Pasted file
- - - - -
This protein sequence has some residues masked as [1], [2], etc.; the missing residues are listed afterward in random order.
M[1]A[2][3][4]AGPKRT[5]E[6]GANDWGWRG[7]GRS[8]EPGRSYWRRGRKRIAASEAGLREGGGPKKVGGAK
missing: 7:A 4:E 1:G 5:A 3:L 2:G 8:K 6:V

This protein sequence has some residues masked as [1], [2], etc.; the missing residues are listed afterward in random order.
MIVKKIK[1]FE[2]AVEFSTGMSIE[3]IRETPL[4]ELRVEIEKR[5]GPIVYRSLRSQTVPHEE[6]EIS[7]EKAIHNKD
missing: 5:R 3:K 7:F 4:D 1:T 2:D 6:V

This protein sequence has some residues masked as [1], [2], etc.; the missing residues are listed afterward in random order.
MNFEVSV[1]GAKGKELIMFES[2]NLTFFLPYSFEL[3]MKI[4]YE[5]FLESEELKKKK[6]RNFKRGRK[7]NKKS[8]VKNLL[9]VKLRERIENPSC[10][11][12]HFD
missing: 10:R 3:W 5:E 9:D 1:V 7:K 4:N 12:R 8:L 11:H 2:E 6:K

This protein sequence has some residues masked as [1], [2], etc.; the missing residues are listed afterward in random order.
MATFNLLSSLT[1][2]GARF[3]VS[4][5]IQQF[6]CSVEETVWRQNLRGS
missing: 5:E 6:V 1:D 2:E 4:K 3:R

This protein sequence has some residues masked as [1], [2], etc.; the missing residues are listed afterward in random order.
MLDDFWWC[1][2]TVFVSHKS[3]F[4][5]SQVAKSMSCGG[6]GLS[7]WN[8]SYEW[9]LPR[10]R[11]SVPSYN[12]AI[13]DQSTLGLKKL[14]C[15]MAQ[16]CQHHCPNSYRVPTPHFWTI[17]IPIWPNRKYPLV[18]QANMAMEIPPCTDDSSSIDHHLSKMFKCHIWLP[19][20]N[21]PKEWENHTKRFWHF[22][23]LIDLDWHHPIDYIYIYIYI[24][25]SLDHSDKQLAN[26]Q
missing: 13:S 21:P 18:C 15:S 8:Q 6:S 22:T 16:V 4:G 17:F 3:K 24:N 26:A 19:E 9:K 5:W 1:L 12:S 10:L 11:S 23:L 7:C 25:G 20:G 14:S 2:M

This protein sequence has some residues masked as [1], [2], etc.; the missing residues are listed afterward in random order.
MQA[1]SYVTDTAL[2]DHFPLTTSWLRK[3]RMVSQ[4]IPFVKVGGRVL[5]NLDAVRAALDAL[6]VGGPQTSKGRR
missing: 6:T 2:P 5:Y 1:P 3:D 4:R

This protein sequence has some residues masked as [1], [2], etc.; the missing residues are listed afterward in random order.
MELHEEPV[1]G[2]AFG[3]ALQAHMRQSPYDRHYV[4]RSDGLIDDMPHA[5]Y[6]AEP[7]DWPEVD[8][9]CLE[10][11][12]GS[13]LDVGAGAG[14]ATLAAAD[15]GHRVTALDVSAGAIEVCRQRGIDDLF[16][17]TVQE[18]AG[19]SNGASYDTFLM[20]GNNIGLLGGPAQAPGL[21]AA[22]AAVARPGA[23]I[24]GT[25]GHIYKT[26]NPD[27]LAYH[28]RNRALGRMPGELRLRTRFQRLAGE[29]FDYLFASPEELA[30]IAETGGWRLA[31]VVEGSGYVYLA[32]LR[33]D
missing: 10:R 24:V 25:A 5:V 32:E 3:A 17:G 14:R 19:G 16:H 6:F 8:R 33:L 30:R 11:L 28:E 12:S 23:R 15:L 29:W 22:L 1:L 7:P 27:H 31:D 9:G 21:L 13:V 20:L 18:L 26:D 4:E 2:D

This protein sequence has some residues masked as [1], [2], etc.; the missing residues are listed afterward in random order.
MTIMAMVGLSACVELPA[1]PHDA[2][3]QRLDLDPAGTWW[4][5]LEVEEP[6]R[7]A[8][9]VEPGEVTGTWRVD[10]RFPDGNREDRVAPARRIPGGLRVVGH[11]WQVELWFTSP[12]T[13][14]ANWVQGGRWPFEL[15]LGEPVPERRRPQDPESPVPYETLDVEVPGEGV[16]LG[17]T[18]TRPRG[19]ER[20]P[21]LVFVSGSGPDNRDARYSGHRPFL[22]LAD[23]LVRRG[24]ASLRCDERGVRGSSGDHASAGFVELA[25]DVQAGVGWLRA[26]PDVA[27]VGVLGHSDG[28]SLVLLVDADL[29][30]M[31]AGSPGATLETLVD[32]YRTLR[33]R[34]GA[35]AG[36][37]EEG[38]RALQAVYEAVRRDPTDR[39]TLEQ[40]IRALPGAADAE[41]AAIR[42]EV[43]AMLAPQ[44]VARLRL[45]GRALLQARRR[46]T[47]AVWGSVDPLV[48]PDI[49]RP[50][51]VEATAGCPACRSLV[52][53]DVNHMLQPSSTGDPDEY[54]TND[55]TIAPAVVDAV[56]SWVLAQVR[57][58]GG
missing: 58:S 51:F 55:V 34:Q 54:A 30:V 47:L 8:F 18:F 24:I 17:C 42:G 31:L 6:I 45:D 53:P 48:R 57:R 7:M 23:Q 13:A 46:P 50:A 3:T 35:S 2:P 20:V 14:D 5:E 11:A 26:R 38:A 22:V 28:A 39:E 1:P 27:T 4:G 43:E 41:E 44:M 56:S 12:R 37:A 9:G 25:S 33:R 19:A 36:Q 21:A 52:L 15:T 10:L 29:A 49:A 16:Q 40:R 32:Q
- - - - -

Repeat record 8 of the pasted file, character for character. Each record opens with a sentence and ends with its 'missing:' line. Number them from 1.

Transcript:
This protein sequence has some residues masked as [1], [2], etc.; the missing residues are listed afterward in random order.
MTIMAMVGLSACVELPA[1]PHDA[2][3]QRLDLDPAGTWW[4][5]LEVEEP[6]R[7]A[8][9]VEPGEVTGTWRVD[10]RFPDGNREDRVAPARRIPGGLRVVGH[11]WQVELWFTSP[12]T[13][14]ANWVQGGRWPFEL[15]LGEPVPERRRPQDPESPVPYETLDVEVPGEGV[16]LG[17]T[18]TRPRG[19]ER[20]P[21]LVFVSGSGPDNRDARYSGHRPFL[22]LAD[23]LVRRG[24]ASLRCDERGVRGSSGDHASAGFVELA[25]DVQAGVGWLRA[26]PDVA[27]VGVLGHSDG[28]SLVLLVDADL[29][30]M[31]AGSPGATLETLVD[32]YRTLR[33]R[34]GA[35]AG[36][37]EEG[38]RALQAVYEAVRRDPTDR[39]TLEQ[40]IRALPGAADAE[41]AAIR[42]EV[43]AMLAPQ[44]VARLRL[45]GRALLQARRR[46]T[47]AVWGSVDPLV[48]PDI[49]RP[50][51]VEATAGCPACRSLV[52][53]DVNHMLQPSSTGDPDEY[54]TND[55]TIAPAVVDAV[56]SWVLAQVR[57][58]GG
missing: 58:S 51:F 55:V 34:Q 54:A 30:V 47:L 8:F 18:F 24:I 17:C 42:G 31:L 6:I 45:D 53:P 48:R 57:R 7:M 23:Q 13:A 46:P 50:A 3:T 35:S 2:P 20:V 14:D 5:E 11:A 26:R 38:A 22:V 28:A 39:E 1:P 27:T 4:G 43:E 41:E 44:M 56:S 12:R 37:A 9:G 25:S 33:R 19:A 36:Q 21:A 52:L 15:T 10:L 29:A 49:A 16:Q 40:R 32:Q